09 Jan Physical Therapy Helps with Neck Pain
Neck pain can make everyday activities too painful to accomplish without a grimace. This condition can be caused by a number of problems, but no matter what the underlying cause of your neck pain may be, physical therapy can help. In this guide, we’ll introduce you to some details regarding neck pain, and we’ll help you learn more about the treatments that physical therapists can use to return your neck to its normal, comfortable state.
How Is the Neck Laid Out?
The neck is also called the cervical spine, and it consists of the seven vertebrae located at the top of your spine. A spongy layer called an intervertebral disc is located between each neck vertebra and its neighbor, and every neck vertebra is equipped with two joints that connect to the vertebra directly below it.
Your neck vertebrae protect your spinal cord, and they also support the weight of your head. Under normal circumstances, the neck is very flexible, but it can lose its flexibility if a variety of conditions occur.
What Causes Neck Pain?
In some cases, neck pain can be caused by poor posture. However, this condition is much more commonly caused by trauma like whiplash, which is the main reason why patients visit physical therapists for help with neck pain. Neck pain can also sometimes be caused by osteoarthritis. When you visit with your physical therapist, they’ll be able to provide you with a better idea of which underlying condition is causing your neck pain.
Where Do You Feel Pain in Your Neck?
In most cases, people feel neck pain directly along their cervical spine. However, you may also feel neck pain on the side of your neck, and you may even feel this type of pain closer to your shoulder blade. Furthermore, if you have a pinched nerve in your neck, your neck pain may travel down your arms and into your hands, and this condition can also cause weakness or tingling in one or both of your arms and hands.
What Do You Do When You Feel Neck Pain?
In many cases, neck pain will resolve itself within a matter of days or weeks. Consult with your general practitioner (GP) first, but if they recommend surgery or narcotics, get a second opinion from a physical therapist. If your neck pain doesn’t go away within 4-8 weeks, you’ll need to take action to protect your health.
How Do Physical Therapists Evaluate Neck Pain?
When you see a physical therapist for your neck pain, they will begin the visit with an evaluation. With this evaluation, your physical therapist will determine the nature of your neck pain, and they will develop a plan to treat your condition. The tools that your physical therapist may use include:
Range of Motion Tests
Your physical therapist may begin by testing how far your neck moves in each direction. This evaluation is known as a range of motion (ROM) test, and your physical therapist may use a device called a goniometer to get a more accurate reading of your ROM, and he or she may also observe the quality of your neck motion.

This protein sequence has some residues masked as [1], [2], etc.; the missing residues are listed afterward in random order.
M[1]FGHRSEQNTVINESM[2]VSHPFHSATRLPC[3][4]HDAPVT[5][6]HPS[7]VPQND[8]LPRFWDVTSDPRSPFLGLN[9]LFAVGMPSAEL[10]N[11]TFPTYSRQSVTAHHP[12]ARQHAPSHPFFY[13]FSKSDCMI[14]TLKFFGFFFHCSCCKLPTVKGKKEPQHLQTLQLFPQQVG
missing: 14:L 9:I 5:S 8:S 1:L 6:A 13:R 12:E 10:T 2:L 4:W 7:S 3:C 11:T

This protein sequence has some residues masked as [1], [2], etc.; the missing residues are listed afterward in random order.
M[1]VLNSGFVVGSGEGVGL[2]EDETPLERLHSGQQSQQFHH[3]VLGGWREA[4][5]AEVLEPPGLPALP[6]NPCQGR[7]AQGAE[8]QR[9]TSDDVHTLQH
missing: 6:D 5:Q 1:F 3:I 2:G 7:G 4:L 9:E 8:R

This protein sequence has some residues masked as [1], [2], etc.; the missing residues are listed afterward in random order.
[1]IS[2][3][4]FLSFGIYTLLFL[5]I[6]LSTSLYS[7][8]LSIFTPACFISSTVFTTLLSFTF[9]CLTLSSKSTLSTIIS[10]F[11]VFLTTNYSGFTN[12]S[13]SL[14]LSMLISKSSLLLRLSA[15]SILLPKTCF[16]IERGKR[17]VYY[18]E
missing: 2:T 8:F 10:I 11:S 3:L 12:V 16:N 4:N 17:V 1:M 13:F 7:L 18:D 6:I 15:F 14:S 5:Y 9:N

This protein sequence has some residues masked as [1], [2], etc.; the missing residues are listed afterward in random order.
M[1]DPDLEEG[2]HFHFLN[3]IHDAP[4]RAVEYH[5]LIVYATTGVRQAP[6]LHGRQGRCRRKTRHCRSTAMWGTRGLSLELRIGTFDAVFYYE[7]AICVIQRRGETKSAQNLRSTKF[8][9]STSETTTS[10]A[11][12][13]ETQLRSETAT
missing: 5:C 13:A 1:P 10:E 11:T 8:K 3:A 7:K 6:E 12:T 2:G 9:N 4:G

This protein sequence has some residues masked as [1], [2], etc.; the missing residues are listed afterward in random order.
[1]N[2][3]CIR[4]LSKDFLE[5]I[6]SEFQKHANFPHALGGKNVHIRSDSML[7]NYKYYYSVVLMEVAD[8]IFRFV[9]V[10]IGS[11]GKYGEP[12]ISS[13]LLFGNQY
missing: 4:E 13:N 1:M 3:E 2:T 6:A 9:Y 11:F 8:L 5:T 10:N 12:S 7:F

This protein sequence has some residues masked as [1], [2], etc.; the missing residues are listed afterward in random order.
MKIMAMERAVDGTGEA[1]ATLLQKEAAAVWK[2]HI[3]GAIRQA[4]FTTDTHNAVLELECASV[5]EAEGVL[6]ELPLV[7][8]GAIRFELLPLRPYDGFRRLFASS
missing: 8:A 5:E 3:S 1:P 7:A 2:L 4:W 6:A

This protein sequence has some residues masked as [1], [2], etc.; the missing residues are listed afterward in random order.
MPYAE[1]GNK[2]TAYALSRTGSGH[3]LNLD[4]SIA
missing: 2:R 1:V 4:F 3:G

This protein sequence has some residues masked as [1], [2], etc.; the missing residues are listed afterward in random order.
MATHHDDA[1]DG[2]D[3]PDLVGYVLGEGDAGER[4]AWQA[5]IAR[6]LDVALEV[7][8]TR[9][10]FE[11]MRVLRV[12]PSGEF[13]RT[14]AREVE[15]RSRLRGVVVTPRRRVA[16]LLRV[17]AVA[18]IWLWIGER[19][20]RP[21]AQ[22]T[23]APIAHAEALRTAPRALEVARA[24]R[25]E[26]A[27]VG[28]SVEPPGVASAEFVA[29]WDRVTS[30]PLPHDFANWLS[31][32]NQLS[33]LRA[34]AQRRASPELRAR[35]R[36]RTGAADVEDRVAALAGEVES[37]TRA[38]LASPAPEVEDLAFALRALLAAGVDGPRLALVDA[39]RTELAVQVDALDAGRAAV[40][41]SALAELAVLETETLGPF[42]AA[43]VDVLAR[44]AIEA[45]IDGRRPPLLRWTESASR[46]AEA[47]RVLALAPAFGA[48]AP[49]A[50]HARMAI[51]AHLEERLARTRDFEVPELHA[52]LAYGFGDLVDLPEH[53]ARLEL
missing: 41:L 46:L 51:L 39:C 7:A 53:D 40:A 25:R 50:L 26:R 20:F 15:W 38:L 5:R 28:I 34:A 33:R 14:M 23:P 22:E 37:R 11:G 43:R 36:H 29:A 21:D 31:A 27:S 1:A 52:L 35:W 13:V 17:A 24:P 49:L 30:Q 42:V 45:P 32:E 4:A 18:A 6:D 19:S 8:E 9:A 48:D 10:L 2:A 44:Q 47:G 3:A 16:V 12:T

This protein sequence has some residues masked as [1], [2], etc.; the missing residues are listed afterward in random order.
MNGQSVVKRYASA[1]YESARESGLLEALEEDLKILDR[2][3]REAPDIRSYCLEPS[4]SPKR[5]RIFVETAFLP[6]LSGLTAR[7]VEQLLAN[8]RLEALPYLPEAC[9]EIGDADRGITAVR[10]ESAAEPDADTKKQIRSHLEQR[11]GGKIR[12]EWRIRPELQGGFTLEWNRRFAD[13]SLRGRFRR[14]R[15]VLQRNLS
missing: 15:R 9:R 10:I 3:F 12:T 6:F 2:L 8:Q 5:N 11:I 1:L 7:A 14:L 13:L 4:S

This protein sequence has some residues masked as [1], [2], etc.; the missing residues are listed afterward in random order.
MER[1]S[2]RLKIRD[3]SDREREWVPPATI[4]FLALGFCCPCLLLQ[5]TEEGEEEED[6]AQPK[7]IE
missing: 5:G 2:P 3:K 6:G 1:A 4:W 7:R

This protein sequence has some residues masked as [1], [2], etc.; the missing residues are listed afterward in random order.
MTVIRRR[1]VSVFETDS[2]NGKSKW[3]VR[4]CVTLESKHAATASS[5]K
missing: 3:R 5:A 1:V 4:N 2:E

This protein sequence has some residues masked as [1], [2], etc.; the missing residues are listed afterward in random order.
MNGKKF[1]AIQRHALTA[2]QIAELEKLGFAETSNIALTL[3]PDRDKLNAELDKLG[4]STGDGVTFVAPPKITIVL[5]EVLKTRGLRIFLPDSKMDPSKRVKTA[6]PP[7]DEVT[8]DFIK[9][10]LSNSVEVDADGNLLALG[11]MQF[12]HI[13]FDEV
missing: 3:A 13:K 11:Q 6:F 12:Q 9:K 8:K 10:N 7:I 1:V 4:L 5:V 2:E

Nerve damage in your neck can cause weakness in specific muscle groups in your arm. Your physical therapist may measure your arm strength to find out if you are experiencing this symptomatic weakness.
Tenderness to Palpation
Palpation is when a physical therapist touches various parts of your body to determine if they are excessively tender, and your physical therapist may push on your spine or neck as part of this examination technique.
Functional Mobility Analysis
Your physical therapist may inquire about activities that you find yourself unable to perform due to your neck pain. He or she may ask you to try to perform these activities to gauge your reaction.
How Do Physical Therapists Treat Neck Pain?
After your physical therapist has determined the cause of your neck pain, he or she will use a number of different types of treatment to resolve your condition. Here are some of the types of treatment that your therapist may use:
Massage relaxes the muscles in your neck, and it also reduces inflammation. Whatever the cause of your neck pain may be, massage can release tension and help your neck heal itself.
Your therapist may help you correct your posture if he or she determines that the way you sit has been contributing to your neck pain. In addition, he or she may use a lumbar support roll to help you improve your posture.
Your therapist may use joint mobilization techniques to improve your neck’s ROM and treat neck pain. Joint mobilization is a relatively risky technique, and a good physical therapist will clearly delineate the pros and cons of this treatment method before he or she proceeds.
Traction is when the vertebrae in your neck are physically separated from each other. This treatment can be helpful in the case of bulging or herniated discs, and it may also help with nerve pinching. In many cases, traction is performed at the suggestion of an orthopedist or neurosurgeon.
Transcutaneous electrical nerve stimulation (TENS) and ultrasound are two types of electromagnetic therapies that may help alleviate your neck pain. These treatments don’t always alleviate the root causes of your pain, but they do usually reduce neck pain symptoms.
Application of Heat and Cold
Your physical therapist may apply heat or cold to your neck, or they may direct you to use these treatments at home.